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Old 19th December 2012, 11:05 AM   #31
DF96 is offline DF96  England
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Bigun's summary (post 28) of what Penrose said fits with my recollection of the book.

If we can do things which cannot be done by any algorithm, then our minds are more than software running on a biological computer. However, it may be that some of the things we do non-algorithmically can also be done by a clever algorithm - playing chess may be an example. The external phenomena (chess moves) may look identical; this is a potential flaw in the Turing test as it can only confirm the external appearance of intelligence.

Two non-algorithmic 'methods' we use for creative thinking in science:
1. using analogies - can, of course, be misleading when pressed too hard but often lead to insights; Maxwell was using mechanical analogies (which turned out to be complete nonsense) when he was developing his theory of electromagnetism.
2. inspiration - an idea simply seems to 'arrive' in our minds - benzene ring? DNA double-helix?

One interesting test to apply is precision: does less precision require less or more effort? Ask a computer to draw 5 parallel lines on a piece of paper and you need more effort (more programming) to get the lines slightly random or wonky. Ask a person to draw 5 parallel lines and you need more effort to get them less wonky.
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Old 19th December 2012, 12:34 PM   #32
M Gregg is offline M Gregg  United Kingdom
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Reflective thinking..

http://pure.ltu.se/portal/files/1446988/ReflectiveThinking.pdf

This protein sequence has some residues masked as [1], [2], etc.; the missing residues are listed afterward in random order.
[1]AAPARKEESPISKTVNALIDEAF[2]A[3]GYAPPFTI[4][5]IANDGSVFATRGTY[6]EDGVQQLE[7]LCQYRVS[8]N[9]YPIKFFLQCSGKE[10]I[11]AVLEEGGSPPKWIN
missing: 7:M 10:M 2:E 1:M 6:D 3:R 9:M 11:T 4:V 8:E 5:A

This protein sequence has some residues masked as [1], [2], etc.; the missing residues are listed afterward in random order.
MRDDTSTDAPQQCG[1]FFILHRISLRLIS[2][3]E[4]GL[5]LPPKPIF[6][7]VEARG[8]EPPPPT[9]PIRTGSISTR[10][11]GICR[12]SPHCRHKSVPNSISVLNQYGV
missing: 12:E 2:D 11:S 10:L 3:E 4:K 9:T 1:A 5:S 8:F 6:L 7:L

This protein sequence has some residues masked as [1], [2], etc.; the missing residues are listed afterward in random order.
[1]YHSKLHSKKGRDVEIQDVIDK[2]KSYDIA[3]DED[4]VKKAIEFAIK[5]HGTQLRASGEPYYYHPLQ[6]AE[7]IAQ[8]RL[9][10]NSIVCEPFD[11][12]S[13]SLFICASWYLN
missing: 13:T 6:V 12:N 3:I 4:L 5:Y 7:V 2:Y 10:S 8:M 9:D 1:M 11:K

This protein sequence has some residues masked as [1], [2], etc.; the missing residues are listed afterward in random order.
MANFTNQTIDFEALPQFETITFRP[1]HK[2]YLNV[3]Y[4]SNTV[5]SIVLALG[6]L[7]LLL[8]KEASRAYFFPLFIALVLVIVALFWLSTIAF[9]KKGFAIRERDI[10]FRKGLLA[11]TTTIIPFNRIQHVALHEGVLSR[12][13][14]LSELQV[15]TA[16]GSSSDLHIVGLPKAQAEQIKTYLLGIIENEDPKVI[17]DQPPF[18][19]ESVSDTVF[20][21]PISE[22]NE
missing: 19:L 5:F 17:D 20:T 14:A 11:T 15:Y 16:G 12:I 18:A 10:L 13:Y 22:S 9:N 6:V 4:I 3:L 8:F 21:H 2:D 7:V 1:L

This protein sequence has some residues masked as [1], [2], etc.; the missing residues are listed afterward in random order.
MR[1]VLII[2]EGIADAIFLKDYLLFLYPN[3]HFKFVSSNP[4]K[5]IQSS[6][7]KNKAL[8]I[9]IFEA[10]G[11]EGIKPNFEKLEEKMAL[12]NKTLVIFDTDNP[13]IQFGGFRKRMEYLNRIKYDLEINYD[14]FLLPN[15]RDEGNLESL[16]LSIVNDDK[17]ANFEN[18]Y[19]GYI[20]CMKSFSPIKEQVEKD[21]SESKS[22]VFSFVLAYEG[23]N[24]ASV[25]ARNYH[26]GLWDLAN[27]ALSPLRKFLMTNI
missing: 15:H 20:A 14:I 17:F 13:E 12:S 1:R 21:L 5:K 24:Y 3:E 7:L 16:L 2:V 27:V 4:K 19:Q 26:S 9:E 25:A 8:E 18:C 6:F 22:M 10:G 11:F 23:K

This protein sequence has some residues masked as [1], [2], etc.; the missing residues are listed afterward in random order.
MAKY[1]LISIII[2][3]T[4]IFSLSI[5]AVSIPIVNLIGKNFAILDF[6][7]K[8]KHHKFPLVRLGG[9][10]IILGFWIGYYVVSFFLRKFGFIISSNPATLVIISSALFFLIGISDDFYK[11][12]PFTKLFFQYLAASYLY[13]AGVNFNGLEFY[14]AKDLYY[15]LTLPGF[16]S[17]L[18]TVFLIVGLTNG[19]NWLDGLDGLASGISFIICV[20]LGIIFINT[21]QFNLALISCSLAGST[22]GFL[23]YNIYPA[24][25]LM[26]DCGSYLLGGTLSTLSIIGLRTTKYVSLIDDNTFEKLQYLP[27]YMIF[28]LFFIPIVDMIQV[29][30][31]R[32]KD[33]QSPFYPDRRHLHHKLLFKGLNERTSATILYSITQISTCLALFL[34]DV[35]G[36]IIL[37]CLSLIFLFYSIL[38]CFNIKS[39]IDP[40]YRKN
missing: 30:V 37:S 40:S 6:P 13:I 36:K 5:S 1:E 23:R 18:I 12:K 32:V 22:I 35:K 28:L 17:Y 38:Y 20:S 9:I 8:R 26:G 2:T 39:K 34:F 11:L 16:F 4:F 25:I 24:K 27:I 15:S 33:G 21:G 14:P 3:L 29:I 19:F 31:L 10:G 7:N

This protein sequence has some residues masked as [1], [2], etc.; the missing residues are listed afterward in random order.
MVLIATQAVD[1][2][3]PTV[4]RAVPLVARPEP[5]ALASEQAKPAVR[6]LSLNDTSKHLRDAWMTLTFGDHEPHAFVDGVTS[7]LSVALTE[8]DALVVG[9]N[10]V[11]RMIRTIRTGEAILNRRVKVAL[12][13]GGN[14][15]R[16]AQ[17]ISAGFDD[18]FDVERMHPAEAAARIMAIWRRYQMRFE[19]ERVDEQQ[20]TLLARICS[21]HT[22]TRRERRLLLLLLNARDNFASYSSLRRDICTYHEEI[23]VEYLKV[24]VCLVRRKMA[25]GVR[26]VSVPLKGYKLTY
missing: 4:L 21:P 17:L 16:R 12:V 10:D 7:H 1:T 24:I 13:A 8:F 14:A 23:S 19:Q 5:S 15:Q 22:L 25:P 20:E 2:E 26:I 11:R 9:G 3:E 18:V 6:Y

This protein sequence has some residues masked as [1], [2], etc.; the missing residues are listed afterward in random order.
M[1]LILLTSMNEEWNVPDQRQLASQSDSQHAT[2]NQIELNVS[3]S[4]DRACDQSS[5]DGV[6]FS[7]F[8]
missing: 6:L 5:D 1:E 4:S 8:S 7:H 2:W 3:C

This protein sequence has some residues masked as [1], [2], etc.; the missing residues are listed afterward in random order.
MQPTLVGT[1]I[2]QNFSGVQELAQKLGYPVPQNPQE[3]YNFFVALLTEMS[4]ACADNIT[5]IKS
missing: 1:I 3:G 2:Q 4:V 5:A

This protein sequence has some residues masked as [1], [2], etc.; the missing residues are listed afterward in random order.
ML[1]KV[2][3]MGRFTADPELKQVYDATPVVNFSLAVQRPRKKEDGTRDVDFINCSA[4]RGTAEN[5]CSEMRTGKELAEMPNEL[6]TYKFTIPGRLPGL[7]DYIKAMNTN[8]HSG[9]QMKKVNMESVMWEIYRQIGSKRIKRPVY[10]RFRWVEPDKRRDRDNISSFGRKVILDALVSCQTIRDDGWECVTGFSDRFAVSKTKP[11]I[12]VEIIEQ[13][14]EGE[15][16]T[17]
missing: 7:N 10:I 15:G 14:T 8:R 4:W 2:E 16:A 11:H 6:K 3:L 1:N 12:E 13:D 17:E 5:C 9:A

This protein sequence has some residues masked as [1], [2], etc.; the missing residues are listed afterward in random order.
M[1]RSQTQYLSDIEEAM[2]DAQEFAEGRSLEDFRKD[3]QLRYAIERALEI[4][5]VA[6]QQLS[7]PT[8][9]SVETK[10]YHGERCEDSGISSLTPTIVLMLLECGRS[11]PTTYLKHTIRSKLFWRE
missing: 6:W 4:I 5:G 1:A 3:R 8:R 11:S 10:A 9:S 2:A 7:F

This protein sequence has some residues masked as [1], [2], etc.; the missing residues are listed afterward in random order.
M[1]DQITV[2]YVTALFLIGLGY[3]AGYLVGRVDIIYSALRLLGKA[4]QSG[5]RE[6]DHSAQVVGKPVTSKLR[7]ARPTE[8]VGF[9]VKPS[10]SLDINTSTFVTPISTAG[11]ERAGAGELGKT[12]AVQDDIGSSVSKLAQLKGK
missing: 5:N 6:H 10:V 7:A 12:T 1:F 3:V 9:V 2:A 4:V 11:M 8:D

It would seem that a computer is following a task..our minds can be reflective.
If we are not doing we are dreaming or reflecting..


Is a computer reflective? Then again is a wasp reflective.


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M. Gregg
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Old 19th December 2012, 06:30 PM   #33
benb is offline benb  United States
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Firstly, my apologies. I hadn't read this thread thoroughly when I posted earlier. Specifically, I didn't read this post - I should have responded here:
Quote:
Originally Posted by Bigun View Post
what we have here is the Turing test where the man in the Chinese room is a stand-in for a microprocessor: Turing test - Wikipedia, the free encyclopedia

And, wasn't it Sir Roger Penrose who claims to have shown there is great doubt that it will ever be possible for a Turing machine (digital computer) to perfectly simulate a human mind. There are mathematical problems that can be proven to be impossible to solve using an algorithm and have only been solved through human insight - this is an underlying tenant of his claim. Read the book "The Emperors New Mind".
I read the book many years (okay, it was literally decades) ago when it first came out. Somehow I don't recall the claim I bolded above (obviously I should reread the book!), but you explain it adequately below.

I recall his claim that neurons are affected by quantum mechanical interactions or fluctuations, but he didn't say quite how. I've read a claim from at least one critic of the book that such quantum mechanical actions are too small and have too little energy to affect the operation of neurons.
Quote: